So the king picks – of all people – a young Jewish woman named Esther, whose uncle happens to be Mordechai, a well known and respected Jewish leader. Mordechai overhears a plot to kill the king, saves his life, and will be rewarded. The evil right hand man hates Mordechai and Jews in general, so he gets the silly king to sign an edict ordering the murder of all Jews in the land. I wonder if this is the first documented case of planned genocide?
So, Esther fasts and prays and then goes before the king, who is still enamored by his lovely new wife. She identifies Hamas as the one who is out to kill her and her people and then, as Haman falls at her feet (and on her bed), perhaps to beg for his worthless life, the king is enraged and orders him hanged. All that was Haman’s he gives to Esther and Mordechai and rescinds his edict and the Jews are saved.
It’s a simple story with so many levels. The name of God does not appear once in the telling – and yet His Hand is seen everywhere. Fact? Fiction?
If you don’t believe the story happened, let me tell you another story. When Israel was re-established in 1948, it became a natural place for Jews to gather – from all the oppressed places of the world – including Ethiopia. There, a long-lost Jewish tribe was found and though most are already back in Israel, there remains a small trickle still coming home each year.
When Israelis flew to Ethiopia to help bring the community back to Israel and stop the persecution there, the rabbis of Israel sat with the rabbis of Ethiopia and compared notes. No one is quite sure when the Jewish community started in Ethiopia; some say it was after the destruction of the First Temple, in 586 BCE. As the holy days were compared, there were some discrepancies. Those holidays that came about after the separation were unknown to the Ethiopians. And then came Purim.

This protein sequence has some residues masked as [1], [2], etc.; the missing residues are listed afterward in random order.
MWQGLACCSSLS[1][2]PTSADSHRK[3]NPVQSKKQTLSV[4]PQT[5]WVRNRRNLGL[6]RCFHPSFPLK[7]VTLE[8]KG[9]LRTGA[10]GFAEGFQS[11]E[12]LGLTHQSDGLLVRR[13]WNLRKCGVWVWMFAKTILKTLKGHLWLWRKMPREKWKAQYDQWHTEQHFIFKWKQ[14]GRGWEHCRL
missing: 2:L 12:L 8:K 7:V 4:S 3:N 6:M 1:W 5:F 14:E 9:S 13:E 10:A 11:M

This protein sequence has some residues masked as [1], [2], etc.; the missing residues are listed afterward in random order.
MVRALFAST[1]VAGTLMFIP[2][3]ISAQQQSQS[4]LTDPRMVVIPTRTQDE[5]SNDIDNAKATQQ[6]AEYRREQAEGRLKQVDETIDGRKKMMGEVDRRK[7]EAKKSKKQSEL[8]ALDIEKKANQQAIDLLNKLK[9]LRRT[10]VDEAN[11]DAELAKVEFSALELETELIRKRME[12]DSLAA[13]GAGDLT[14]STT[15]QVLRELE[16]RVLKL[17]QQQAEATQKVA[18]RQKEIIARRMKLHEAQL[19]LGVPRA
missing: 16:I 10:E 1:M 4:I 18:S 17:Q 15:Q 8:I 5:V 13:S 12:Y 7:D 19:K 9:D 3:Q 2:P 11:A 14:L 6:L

It is a great day of sadness, said the Ethiopians. Sadness? The rabbis of Israel were confused. It’s a day of great joy. They asked for an explanation – and were told of the great edict sent by the king of Shushan to kill all the Jews on the 14th day of Adar. And so, each year, the Jews of Ethiopia fasted and mourned – until the rabbis explained – you didn’t get the SECOND edict…the Jews were saved!
So, the challah is rising on my counter and its well after midnight here in Israel. As Purim has left us for this year, I’ll leave you with the final lesson of Purim – evil will not triumph. It is that simple. By force, by necessity, by God, good will win the battle.
As I left the synagogue this morning, I was not the only one that thought again of the threat that came and comes from Iran. “God should do the same to this Ahmadinejad,” the elderly woman next to me said as we picked up our books and prepared to leave.
Amen – may God in His infinite wisdom and mercy, repeat the miracle of Purim speedily and in our days and return us to the glory of what was.